A day on the water with @lawaterkeeper starts with incredible views as we head south from the#MarinaDelRey harbor, south towards #PalosVerdesand the PV #MarineProtectedArea #MPAsWork.
Captain Quill whispers softly to the porpoises and whales frolicking beneath the surface as we motor across the Santa Monica Bay.
Gregory, a student at New Earth takes in the early morning scenary as the boast slips out of the Marina Del Rey Harbor.
Pelicans touch down mere feet from the boat. Gregory claims the seabirds can smell his chocolate chip cookies.
Common bottlenose and Pacific white-sided dolphins ride along side the LA Waterkeeper boat just off shore from the Terranea Resort in Palos Verdes.
Captain Quill pulls the boat in close to say hello to friends from the Bay Foundation. These California Scientific Divers are busy mapping out locations for the next Kelp Restoration Project they will carry out with the help of LA Waterkeeper marine biologists and volunteer divers.
Gregory is fascinated by the beautiful kelp and great visability.
Captain Michael Quill of @lawaterkeeper is joined by volunteers, Armando Ruiz, Explore Program Supervisor of @newearthlife and Gregory, a student in the New Earth program, as they monitor boat traffic, commercial fishing vessels, recreational fisherman and divers in and around the#PalosVerdes #MarineProtectedArea. Los Angeles Waterkeeper's hard work and dedication to this marine environment can easily be seen in the abundance of healthy kelp beds surrounding@terranearesort and outer lying pockets of reef in the Palos Verdes area. Look below the surface and one will find a thriving fish population that is recovering from overfishing. #Kelp is frequently considered an #ecosystem engineer, providing physical substrate and habitat for kelp forest communities to feed, reproduce, and seek shelter.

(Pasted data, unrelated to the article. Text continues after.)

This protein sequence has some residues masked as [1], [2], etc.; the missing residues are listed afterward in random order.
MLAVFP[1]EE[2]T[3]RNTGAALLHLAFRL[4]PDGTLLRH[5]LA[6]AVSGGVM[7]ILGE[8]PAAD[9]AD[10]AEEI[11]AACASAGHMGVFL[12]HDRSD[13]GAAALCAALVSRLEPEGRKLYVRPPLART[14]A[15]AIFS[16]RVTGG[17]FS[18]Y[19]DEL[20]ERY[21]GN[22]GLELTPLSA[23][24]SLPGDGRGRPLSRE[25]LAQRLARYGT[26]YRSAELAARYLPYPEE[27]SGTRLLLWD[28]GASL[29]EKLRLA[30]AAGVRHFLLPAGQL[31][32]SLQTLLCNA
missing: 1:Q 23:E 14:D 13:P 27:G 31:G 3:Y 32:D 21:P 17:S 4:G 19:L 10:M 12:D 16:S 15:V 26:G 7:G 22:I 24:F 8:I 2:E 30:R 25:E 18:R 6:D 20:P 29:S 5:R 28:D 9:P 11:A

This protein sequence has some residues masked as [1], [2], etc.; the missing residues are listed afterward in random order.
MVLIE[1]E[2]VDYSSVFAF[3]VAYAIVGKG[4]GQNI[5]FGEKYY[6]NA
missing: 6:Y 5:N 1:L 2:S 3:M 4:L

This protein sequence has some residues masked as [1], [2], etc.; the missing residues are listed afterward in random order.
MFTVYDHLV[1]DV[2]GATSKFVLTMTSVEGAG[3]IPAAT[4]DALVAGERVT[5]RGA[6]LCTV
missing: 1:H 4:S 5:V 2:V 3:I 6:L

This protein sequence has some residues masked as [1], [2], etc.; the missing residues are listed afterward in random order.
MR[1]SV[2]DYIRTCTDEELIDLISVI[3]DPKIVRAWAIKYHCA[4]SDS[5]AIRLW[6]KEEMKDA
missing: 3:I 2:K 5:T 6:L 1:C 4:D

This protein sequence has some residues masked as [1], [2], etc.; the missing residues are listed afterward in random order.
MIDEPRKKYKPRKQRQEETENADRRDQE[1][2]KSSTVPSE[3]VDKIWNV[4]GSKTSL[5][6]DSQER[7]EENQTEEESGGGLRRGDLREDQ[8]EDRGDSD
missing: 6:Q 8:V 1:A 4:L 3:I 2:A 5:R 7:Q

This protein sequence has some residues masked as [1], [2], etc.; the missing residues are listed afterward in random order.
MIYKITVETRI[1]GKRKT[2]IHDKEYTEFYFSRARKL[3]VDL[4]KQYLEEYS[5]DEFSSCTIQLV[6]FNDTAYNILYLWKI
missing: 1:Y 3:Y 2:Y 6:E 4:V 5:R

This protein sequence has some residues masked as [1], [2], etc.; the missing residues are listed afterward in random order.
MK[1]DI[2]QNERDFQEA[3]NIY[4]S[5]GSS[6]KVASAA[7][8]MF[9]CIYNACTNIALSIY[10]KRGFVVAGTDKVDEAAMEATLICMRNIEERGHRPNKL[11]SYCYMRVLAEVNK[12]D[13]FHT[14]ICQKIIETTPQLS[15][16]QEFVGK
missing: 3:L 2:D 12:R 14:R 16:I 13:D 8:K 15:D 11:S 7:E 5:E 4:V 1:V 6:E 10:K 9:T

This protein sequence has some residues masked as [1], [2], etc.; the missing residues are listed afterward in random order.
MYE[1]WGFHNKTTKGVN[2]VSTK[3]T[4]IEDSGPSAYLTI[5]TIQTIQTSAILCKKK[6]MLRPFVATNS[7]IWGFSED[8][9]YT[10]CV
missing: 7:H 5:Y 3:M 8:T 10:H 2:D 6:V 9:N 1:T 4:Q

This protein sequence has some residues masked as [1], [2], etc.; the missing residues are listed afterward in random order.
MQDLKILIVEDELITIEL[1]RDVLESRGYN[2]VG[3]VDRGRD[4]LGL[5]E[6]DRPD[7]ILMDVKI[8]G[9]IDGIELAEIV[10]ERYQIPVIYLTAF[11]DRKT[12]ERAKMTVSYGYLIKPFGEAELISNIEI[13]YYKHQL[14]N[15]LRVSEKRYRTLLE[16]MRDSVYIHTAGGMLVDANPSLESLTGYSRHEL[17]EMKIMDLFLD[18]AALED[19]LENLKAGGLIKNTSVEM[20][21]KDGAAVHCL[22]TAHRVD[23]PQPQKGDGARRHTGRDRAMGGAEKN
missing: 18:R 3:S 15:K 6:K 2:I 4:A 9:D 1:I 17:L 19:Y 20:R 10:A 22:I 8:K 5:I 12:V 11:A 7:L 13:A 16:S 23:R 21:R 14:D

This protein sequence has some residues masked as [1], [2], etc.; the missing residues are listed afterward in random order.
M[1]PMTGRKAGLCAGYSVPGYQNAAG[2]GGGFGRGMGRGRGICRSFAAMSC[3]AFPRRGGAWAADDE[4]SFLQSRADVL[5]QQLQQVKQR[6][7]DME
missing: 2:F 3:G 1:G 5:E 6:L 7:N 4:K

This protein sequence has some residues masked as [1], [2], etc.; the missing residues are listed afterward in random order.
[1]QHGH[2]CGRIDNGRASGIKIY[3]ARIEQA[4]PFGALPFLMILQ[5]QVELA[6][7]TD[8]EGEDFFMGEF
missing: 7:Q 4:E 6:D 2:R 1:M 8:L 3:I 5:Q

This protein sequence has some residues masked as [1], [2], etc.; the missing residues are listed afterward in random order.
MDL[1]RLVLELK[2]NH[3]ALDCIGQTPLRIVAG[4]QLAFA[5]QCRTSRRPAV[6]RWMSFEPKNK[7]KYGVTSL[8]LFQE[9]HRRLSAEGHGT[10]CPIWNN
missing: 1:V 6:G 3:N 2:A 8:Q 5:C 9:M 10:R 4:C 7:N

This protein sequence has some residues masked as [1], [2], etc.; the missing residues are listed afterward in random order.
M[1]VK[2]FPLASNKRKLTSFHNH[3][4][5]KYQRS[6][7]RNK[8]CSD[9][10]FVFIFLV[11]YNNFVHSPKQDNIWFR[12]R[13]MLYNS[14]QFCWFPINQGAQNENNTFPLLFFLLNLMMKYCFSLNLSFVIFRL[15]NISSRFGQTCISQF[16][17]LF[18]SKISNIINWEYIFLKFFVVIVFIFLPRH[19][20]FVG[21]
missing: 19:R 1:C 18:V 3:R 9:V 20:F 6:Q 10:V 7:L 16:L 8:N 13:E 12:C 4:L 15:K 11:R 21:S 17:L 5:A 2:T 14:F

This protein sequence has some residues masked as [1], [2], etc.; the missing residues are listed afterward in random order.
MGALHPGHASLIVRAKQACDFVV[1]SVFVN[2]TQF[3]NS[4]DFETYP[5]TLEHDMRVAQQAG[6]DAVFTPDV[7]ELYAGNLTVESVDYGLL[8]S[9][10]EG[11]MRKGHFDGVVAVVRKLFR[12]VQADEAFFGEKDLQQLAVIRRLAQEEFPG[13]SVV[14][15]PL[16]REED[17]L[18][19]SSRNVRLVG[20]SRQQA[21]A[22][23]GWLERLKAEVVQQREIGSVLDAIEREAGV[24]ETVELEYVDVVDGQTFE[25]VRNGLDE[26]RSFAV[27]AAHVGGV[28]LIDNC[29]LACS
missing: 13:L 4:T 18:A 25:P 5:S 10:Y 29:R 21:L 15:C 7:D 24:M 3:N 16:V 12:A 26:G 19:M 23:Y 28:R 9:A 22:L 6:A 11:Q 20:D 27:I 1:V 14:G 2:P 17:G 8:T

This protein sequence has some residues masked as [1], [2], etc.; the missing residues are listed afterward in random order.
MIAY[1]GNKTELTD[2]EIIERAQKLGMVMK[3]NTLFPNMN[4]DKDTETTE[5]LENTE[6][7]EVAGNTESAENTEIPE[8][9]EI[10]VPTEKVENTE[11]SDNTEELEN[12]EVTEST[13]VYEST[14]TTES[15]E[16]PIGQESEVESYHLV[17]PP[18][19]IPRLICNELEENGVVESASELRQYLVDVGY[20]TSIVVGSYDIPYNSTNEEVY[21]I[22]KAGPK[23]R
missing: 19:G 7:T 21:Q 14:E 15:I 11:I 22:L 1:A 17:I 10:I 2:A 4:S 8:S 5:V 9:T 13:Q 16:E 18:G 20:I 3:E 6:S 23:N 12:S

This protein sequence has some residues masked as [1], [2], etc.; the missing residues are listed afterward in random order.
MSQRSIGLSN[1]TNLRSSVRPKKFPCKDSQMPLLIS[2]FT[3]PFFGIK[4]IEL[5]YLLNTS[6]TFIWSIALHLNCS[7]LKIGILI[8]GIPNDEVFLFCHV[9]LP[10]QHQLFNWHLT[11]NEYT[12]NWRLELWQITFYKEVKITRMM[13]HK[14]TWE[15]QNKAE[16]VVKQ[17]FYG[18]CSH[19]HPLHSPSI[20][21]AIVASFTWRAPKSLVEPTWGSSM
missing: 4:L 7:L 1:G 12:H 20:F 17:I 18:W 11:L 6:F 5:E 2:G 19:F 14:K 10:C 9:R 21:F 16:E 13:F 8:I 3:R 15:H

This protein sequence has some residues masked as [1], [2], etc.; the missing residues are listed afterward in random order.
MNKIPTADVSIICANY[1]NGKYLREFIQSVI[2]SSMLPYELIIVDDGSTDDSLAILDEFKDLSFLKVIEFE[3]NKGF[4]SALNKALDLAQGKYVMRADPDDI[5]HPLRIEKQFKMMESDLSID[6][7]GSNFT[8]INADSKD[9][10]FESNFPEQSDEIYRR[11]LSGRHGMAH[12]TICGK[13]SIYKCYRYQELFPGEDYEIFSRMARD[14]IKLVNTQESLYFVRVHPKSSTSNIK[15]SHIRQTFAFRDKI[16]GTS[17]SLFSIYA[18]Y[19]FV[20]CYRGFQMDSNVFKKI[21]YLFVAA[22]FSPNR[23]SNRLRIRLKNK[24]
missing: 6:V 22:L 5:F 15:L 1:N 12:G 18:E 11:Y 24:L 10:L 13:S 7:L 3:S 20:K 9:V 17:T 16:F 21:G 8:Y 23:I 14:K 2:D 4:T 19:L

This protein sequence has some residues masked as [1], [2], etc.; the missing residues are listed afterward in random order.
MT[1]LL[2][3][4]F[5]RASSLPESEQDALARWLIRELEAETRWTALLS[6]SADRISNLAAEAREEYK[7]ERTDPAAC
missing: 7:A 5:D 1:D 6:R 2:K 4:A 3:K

Humpback Whale (Megaptera novaeanglia)
I'm telling you, Captain Quill of @lawaterkeeperwhispers to all porpoises and whales. We were simply bobbing along in the #SantaMonica #Bay off the coast of #PalosVerdes #Torrance#RedondoBeach, when out of nowhere surfaced a#Humpback #whale. Sitting on the bow, not 25 feet from the massive beauty, I shouted for joy as the gentle giant belly rolled, spewing massive white-water off our port side before spinning and diving for another mouthful of food.
The key to positively identifying a #HumpbackWhalelies in the underside and trailing edge of their #tailflukes; each one is unique just like a fingerprint. The pectoral fins of this gentle giant are nearly 1/3 as long as the body, with color varying from all black to all white with a leading scalloped edge. This species of #baleen #whale often shows its fluke while diving, making it an ideal candidate for photographic identification. In British Colombia the whales are assigned numbers X, Y, or Z for purposes of identification corresponding to the percentage of black and white appearing on their fluke. For instance, X whales have mostly black tails with less than 20% white on their fluke, Y whales have a fluke showing 20-60% white, while Z whales have more than 60% white in their fluke.
Identifying the whales is so much fun as we all learn together.
~ S P L A S H ~
Can I please jump in and ride a Humpback whale?I should point out the grooves highlighted by white water along this Humpback's side. Humpback whales are 'rorqual whales', meaning they have long pleats extending from their lower jaw to their abdomen that enables the throat to expand, allowing in huge amounts of food-filled water while feeding.